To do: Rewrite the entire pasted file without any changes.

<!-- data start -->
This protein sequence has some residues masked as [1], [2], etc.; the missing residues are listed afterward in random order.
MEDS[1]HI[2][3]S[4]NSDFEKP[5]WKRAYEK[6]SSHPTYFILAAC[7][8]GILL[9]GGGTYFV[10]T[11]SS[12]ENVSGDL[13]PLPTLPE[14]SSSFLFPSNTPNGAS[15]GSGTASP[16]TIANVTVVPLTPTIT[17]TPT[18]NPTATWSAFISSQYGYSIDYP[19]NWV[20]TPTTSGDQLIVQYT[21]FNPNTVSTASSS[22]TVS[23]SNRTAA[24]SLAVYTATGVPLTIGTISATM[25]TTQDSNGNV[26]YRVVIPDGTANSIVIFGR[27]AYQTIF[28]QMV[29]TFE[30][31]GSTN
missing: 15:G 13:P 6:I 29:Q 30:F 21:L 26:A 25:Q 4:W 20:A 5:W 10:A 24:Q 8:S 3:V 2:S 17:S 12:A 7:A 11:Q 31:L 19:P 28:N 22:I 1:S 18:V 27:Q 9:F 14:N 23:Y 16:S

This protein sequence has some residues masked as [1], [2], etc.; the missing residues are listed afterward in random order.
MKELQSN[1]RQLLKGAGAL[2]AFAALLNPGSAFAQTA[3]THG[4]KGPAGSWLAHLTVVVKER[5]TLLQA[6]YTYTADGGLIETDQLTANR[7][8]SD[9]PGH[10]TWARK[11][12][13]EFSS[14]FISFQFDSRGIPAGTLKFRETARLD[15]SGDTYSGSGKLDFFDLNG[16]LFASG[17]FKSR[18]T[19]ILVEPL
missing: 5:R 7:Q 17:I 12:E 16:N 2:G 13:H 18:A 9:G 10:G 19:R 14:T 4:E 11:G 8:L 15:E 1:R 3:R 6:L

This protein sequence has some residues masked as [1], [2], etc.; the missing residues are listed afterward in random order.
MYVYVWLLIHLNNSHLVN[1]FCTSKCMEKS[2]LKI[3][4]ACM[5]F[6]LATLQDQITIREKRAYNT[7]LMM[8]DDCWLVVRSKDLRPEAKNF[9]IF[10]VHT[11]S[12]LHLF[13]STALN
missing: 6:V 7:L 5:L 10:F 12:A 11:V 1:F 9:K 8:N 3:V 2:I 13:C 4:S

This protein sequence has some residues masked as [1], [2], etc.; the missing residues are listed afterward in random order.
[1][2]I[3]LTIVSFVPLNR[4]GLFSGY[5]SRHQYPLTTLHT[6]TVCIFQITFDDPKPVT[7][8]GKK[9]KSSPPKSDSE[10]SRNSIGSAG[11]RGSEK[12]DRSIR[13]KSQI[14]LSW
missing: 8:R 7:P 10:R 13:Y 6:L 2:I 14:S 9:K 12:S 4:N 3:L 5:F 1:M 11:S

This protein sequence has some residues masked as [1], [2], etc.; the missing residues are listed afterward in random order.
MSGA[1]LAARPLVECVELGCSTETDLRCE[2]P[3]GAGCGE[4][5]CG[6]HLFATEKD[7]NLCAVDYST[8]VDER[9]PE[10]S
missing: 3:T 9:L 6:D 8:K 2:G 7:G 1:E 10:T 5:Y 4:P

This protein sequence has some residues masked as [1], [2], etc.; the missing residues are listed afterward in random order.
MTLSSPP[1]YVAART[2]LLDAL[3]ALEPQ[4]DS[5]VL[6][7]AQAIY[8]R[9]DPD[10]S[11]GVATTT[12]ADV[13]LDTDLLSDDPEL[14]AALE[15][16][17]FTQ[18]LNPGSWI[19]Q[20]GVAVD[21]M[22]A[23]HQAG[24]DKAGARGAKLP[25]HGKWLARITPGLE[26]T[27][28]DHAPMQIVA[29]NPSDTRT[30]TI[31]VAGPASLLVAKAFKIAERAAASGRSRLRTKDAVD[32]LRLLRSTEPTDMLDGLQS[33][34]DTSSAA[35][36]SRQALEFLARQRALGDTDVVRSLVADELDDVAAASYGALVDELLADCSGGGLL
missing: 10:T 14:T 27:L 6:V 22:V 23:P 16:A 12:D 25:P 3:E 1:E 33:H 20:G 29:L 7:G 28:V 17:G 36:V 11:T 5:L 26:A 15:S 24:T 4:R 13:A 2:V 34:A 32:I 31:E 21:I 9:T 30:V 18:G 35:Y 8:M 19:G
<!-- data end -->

This protein sequence has some residues masked as [1], [2], etc.; the missing residues are listed afterward in random order.
MEDS[1]HI[2][3]S[4]NSDFEKP[5]WKRAYEK[6]SSHPTYFILAAC[7][8]GILL[9]GGGTYFV[10]T[11]SS[12]ENVSGDL[13]PLPTLPE[14]SSSFLFPSNTPNGAS[15]GSGTASP[16]TIANVTVVPLTPTIT[17]TPT[18]NPTATWSAFISSQYGYSIDYP[19]NWV[20]TPTTSGDQLIVQYT[21]FNPNTVSTASSS[22]TVS[23]SNRTAA[24]SLAVYTATGVPLTIGTISATM[25]TTQDSNGNV[26]YRVVIPDGTANSIVIFGR[27]AYQTIF[28]QMV[29]TFE[30][31]GSTN
missing: 15:G 13:P 6:I 29:Q 30:F 21:L 26:A 25:Q 4:W 20:A 5:W 10:A 24:Q 8:S 3:V 2:S 17:S 12:A 7:A 11:Q 31:L 19:P 28:N 22:I 1:S 18:V 27:Q 9:F 14:N 23:Y 16:S

This protein sequence has some residues masked as [1], [2], etc.; the missing residues are listed afterward in random order.
MKELQSN[1]RQLLKGAGAL[2]AFAALLNPGSAFAQTA[3]THG[4]KGPAGSWLAHLTVVVKER[5]TLLQA[6]YTYTADGGLIETDQLTANR[7][8]SD[9]PGH[10]TWARK[11][12][13]EFSS[14]FISFQFDSRGIPAGTLKFRETARLD[15]SGDTYSGSGKLDFFDLNG[16]LFASG[17]FKSR[18]T[19]ILVEPL
missing: 5:R 7:Q 17:I 12:E 16:N 2:G 13:H 18:A 9:G 10:G 19:R 14:T 4:E 11:G 8:L 15:E 1:R 3:R 6:L

This protein sequence has some residues masked as [1], [2], etc.; the missing residues are listed afterward in random order.
MYVYVWLLIHLNNSHLVN[1]FCTSKCMEKS[2]LKI[3][4]ACM[5]F[6]LATLQDQITIREKRAYNT[7]LMM[8]DDCWLVVRSKDLRPEAKNF[9]IF[10]VHT[11]S[12]LHLF[13]STALN
missing: 6:V 7:L 5:L 10:F 12:A 11:V 1:F 9:K 8:N 3:V 2:I 13:C 4:S

This protein sequence has some residues masked as [1], [2], etc.; the missing residues are listed afterward in random order.
[1][2]I[3]LTIVSFVPLNR[4]GLFSGY[5]SRHQYPLTTLHT[6]TVCIFQITFDDPKPVT[7][8]GKK[9]KSSPPKSDSE[10]SRNSIGSAG[11]RGSEK[12]DRSIR[13]KSQI[14]LSW
missing: 8:R 7:P 10:R 13:Y 6:L 2:I 14:S 9:K 12:S 4:N 3:L 5:F 1:M 11:S

This protein sequence has some residues masked as [1], [2], etc.; the missing residues are listed afterward in random order.
MSGA[1]LAARPLVECVELGCSTETDLRCE[2]P[3]GAGCGE[4][5]CG[6]HLFATEKD[7]NLCAVDYST[8]VDER[9]PE[10]S
missing: 3:T 9:L 6:D 8:K 2:G 7:G 1:E 10:T 5:Y 4:P

This protein sequence has some residues masked as [1], [2], etc.; the missing residues are listed afterward in random order.
MTLSSPP[1]YVAART[2]LLDAL[3]ALEPQ[4]DS[5]VL[6][7]AQAIY[8]R[9]DPD[10]S[11]GVATTT[12]ADV[13]LDTDLLSDDPEL[14]AALE[15][16][17]FTQ[18]LNPGSWI[19]Q[20]GVAVD[21]M[22]A[23]HQAG[24]DKAGARGAKLP[25]HGKWLARITPGLE[26]T[27][28]DHAPMQIVA[29]NPSDTRT[30]TI[31]VAGPASLLVAKAFKIAERAAASGRSRLRTKDAVD[32]LRLLRSTEPTDMLDGLQS[33][34]DTSSAA[35][36]SRQALEFLARQRALGDTDVVRSLVADELDDVAAASYGALVDELLADCSGGGLL
missing: 10:T 14:T 27:L 6:V 22:V 23:P 16:A 12:D 25:P 3:E 1:E 33:H 20:G 29:L 7:G 28:V 17:G 36:V 11:T 5:L 26:A 15:S 24:T 4:R 13:A 2:V 34:A 32:I 31:E 21:I 9:T 30:V 18:G 35:Y 8:M 19:G